Our gentle, tawny canine has perhaps taught me more about grace than a hundred sermons. (Which may say something about either the sermons or me, but that’s another story.) For example, I’ve never seen Eve nurse a grudge when someone corrects her or forgets to freshen her water. Does she harbor resentment when we administer a flea treatment? Does Eve look down her licorice black nose with an accusatory stare when I take her to the vet for her shots?
Yesterday I accidentally stepped on her front paw. I didn’t mean to. I just wasn’t watching where I set my clodhoppers. She dashed in front of me and we collided, feet to fur. Eve yelped. I apologized. Do you think she licked her wounds or nursed a grudge over my offense?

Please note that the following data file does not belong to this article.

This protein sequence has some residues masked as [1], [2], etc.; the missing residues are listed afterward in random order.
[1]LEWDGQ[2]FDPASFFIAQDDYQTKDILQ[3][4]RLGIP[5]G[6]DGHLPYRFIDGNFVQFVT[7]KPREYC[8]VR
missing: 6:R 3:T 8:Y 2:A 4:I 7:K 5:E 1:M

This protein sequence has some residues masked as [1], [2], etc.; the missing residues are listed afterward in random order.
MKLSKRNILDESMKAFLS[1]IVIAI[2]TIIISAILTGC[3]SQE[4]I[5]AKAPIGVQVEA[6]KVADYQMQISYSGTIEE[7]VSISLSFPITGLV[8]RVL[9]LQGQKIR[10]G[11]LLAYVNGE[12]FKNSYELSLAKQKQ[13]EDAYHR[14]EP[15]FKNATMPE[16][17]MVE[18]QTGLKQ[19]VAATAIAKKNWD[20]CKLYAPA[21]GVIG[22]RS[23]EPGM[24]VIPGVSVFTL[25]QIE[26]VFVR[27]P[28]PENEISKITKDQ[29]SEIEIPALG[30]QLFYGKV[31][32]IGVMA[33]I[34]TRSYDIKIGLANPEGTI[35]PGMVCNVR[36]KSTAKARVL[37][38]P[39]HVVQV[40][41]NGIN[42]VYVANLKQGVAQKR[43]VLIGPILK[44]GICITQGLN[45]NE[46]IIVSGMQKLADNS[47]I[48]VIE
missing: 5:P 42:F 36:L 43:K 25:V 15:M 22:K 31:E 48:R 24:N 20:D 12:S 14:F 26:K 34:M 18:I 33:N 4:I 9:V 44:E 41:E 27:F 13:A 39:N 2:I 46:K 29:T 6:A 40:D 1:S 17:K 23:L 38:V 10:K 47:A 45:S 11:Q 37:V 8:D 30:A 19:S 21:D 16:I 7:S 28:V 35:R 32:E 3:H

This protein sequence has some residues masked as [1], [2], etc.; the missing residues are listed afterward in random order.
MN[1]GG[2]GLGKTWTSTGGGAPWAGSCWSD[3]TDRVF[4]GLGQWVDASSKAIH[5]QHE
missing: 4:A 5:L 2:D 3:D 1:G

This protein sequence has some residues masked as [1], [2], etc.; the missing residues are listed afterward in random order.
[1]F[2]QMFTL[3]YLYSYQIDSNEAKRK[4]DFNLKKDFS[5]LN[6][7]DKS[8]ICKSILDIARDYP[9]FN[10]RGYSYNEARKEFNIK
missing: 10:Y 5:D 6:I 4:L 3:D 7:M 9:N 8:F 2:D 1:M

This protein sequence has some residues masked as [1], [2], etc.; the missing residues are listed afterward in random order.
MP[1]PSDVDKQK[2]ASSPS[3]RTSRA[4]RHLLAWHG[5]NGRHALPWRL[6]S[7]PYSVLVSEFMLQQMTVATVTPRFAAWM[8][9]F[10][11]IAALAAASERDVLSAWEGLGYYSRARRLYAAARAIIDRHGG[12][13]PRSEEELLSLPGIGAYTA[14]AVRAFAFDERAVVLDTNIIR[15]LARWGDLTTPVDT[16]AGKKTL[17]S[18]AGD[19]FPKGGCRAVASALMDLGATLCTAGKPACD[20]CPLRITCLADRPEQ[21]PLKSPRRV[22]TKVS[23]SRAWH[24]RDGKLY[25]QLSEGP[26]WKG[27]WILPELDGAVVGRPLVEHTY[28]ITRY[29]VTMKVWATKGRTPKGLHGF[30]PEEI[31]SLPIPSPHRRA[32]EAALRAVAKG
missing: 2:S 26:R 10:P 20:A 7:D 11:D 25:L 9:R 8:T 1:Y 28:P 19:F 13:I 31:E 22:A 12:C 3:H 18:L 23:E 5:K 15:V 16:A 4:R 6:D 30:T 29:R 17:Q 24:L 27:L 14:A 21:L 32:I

Are you kidding?
Embracing all comers with warm amber eyes, that dog “stoops down” and “forgives” every trespass immediately and unconditionally the moment I ask–if a dog does such things. “Come,” I say, slapping my leg, and she’s greased lightning with a tail, grinning ear to ear.
Now, if a dog is that gracious, then how much better and bigger is the living God?
Then there’s Josiah and mud. That boy has puddle radar. He can find every soggy, dirty mess within 10 miles and manage to park himself smack-dab in the middle of it, usually with both feet. Eve joins him with the exuberance of Santa sliding down a chimney. Today both dog and boy resemble walking rain puddles, dripping mud from head to toe. They’re dirty on the outside. But a little soap and water and voila! Clean as a whistle.
That’s “grace” on the outside. But what about the inside, the part we can hide from everyone but the One who knows?